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4 Tips to Bolster Your Meditation Practice

4 Tips to Bolster Your Meditation Practice


    As knowledge of meditation has grown, more and more people have turned to this ancient spiritual practice as a way to reduce stress, increase their happiness and enhance their concentration.  We now have access to a wide array of meditation guides, in formats ranging from blog posts for beginning meditators to full-length books. However, for many novice meditators, the true challenge is not getting started, but keeping their meditation practice consistent.  Here are four fundamental tips that have helped me cultivate my meditation practice over the years.

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    1.  Set Realistic Goals

    When we are first developing our meditation practice, there can be a temptation to set unreasonable goals.  We may be so entranced by our first few meditation sessions that we want to turbocharge our progress by meditating for extra long sessions and devouring every book on the practice.  In doing so, we risk the potential for a metaphysical burnout.

    Instead, consider starting with small goals, such as sitting for five minutes in the morning, and then work up incrementally.  If you add an extra minute a day, you’ll be up to a half-hour within a month.  Remember that meditation and mindfulness are lifelong practices, so try to refrain from life-changing expectations at the beginning.

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    2.  Reduce the Temptation to Be Critical of  Yourself

    One of the things that many novice meditators, including myself, struggle with at the beginning of their practice is the temptation to become their biggest critic.  Although we  strive to keep a consistent, daily meditation practice, it is inevitable that we will at times fail to sit.  Additionally, we will have meditation sessions where our concentration will be poor and our focus muddled.  We may have to stand up, readjust our positioning our even abandon our session due to some implacable distraction of the mind.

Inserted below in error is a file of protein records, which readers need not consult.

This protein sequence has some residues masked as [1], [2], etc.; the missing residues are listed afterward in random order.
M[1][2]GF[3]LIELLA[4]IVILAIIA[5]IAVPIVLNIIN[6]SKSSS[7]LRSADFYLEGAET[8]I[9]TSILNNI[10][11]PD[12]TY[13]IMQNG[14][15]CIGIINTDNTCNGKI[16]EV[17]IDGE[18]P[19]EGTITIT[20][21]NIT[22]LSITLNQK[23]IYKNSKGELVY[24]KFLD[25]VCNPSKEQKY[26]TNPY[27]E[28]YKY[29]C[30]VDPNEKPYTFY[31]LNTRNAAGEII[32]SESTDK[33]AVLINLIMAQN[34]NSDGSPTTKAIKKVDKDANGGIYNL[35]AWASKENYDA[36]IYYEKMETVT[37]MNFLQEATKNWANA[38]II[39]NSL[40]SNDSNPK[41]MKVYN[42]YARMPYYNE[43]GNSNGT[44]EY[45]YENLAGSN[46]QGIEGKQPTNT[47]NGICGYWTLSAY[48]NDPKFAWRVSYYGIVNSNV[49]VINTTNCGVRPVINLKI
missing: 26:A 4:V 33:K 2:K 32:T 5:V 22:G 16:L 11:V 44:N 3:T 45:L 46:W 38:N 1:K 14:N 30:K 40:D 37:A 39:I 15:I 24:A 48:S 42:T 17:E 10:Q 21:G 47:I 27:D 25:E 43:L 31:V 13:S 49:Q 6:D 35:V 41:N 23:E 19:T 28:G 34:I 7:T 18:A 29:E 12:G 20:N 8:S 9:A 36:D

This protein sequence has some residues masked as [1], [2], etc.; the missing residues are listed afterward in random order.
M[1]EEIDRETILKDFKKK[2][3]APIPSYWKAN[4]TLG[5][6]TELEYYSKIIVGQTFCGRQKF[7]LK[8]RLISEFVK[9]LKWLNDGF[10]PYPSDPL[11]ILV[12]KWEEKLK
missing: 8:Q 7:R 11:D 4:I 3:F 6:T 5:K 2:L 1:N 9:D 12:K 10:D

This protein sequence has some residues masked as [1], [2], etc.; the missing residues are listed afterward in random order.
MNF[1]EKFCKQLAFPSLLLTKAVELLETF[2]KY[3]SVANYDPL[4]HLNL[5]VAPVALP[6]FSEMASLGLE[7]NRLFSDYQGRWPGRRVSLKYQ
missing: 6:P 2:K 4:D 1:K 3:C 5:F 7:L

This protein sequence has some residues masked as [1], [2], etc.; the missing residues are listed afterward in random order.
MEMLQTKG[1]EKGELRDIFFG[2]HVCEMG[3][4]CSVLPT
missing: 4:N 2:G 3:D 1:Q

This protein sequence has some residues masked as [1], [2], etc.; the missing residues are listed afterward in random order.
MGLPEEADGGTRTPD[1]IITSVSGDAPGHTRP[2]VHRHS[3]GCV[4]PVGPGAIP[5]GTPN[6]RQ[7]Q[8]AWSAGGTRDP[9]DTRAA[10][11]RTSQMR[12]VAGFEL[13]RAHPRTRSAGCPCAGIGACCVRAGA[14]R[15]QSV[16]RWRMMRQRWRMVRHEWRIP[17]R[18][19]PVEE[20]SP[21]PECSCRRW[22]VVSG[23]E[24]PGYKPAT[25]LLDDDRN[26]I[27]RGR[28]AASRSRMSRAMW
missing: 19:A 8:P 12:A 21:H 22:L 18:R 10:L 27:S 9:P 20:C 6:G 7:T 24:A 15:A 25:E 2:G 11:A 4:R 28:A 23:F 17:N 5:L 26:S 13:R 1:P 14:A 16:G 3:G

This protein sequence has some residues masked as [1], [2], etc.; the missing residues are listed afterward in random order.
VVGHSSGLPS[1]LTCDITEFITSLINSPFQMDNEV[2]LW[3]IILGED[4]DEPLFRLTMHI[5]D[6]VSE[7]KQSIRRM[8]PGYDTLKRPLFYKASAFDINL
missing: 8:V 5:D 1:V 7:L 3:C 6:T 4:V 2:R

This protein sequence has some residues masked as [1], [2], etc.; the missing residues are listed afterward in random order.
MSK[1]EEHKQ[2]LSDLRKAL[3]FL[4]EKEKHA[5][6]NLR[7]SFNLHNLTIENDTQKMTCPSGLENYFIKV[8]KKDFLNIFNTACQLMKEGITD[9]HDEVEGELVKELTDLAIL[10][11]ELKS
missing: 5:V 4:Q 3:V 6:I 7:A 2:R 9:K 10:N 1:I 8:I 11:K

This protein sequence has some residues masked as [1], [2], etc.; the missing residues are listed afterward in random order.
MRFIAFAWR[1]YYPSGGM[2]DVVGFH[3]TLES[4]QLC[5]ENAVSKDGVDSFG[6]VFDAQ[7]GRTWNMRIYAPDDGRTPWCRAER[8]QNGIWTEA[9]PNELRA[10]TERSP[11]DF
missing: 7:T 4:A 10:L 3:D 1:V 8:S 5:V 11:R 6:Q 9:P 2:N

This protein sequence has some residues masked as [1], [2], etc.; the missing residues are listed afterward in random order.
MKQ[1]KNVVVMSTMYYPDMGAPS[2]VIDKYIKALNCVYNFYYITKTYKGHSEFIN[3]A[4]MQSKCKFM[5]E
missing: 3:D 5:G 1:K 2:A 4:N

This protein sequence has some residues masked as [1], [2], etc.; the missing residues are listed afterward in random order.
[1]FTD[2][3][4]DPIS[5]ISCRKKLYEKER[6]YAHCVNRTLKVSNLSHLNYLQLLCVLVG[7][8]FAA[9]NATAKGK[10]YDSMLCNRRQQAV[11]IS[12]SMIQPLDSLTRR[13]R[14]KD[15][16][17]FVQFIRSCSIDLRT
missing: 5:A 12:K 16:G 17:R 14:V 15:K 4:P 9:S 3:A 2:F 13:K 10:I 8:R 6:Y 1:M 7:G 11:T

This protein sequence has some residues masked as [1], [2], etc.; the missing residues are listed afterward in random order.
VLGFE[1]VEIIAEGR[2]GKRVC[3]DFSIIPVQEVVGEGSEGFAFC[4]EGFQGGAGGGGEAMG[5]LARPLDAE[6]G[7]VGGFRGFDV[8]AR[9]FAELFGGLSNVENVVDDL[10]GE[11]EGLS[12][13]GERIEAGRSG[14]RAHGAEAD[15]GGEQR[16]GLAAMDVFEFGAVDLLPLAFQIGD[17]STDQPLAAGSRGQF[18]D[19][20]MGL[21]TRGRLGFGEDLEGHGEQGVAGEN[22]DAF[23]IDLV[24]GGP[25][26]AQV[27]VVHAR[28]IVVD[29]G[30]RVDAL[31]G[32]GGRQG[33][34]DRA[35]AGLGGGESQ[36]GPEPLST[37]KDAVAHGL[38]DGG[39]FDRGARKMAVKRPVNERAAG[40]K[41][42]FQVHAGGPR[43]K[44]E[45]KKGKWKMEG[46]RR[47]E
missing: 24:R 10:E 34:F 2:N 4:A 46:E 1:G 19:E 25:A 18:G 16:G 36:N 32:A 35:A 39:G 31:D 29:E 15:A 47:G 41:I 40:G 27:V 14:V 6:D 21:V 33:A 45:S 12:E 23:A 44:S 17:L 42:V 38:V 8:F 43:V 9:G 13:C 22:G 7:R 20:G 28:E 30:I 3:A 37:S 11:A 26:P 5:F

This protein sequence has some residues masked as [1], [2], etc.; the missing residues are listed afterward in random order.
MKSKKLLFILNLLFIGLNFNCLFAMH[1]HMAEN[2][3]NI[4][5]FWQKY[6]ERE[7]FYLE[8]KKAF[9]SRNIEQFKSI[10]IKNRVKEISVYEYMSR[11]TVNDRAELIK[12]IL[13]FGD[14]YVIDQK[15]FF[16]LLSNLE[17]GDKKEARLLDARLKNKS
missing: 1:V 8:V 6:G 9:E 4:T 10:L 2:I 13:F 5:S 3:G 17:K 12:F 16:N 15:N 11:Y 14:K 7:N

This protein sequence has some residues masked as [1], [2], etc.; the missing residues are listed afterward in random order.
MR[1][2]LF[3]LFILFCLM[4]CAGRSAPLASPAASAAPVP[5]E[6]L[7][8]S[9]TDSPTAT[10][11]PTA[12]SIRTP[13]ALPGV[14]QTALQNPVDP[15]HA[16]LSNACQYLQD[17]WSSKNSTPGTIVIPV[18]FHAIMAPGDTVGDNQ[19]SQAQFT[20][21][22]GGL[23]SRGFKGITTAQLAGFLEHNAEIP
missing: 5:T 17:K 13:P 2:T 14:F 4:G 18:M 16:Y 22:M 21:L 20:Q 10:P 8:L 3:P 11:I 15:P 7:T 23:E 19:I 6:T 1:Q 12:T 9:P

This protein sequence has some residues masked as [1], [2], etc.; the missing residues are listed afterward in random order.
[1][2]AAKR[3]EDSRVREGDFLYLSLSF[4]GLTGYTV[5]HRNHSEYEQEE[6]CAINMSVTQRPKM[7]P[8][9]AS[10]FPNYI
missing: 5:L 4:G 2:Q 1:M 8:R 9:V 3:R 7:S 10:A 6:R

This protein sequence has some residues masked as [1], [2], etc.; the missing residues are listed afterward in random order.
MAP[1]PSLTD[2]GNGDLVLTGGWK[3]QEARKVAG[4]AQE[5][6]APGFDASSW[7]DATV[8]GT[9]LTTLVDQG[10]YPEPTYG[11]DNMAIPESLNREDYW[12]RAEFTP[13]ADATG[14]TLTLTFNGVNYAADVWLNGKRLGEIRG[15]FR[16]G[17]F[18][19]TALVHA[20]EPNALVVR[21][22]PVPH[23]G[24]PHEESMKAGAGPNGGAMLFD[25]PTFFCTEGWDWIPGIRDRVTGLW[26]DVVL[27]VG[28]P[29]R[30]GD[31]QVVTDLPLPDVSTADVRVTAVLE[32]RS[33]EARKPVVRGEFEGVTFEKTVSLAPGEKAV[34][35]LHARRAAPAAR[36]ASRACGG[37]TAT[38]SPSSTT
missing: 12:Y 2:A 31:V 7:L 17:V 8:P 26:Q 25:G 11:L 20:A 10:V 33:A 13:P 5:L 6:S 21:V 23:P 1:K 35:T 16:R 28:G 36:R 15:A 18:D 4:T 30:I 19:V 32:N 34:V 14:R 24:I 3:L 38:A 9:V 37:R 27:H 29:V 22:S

When these situations occur, it is natural to grow frustrated and to want to castigate oneself for a lack of discipline.  We may feel that we are even reverting to poor practices that we thought we had abandoned in the past. However, if we put too much weight on setbacks, if we place too much emphasis on a momentary lack of discipline, we risk damaging our practice through our own criticism.

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    Remember that setbacks are natural part of a meditation practice, just like they are in life.  Instead of getting down on ourselves, we should use these tough moments to help strengthen our practice by watching and observing–with an detached awareness–the ebb and flow of our distractibility.

    3.  Look for Opportunities to Practice Mindfulness off  The Cushion

    Let’s face it, we’re not going to live our lives on the meditation cushion, nor do we want to.  The goal of meditation is to be able to integrate the skills that we learn on the cushion into our daily lives.  Some of this will come naturally, but often it is beneficial to exert extra mindfulness in certain situations that may be conducive to frustration.

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    Good examples are when sitting in traffic or in a line.  Instead of letting our frustration and impatience get the best of us, we can take note of the fact that we’re in a potentially stressful situation and accept that reality.  Hopefully, alongside that acceptance will be the realization that generating feelings of anger and stress are futile, as getting angry won’t move the line or decrease traffic. Then, we can do some breathing meditation to create a feeling of harmony where a feeling of frustration used to be triggered.  In doing so, we’re slowly rewiring our brain in a positive way.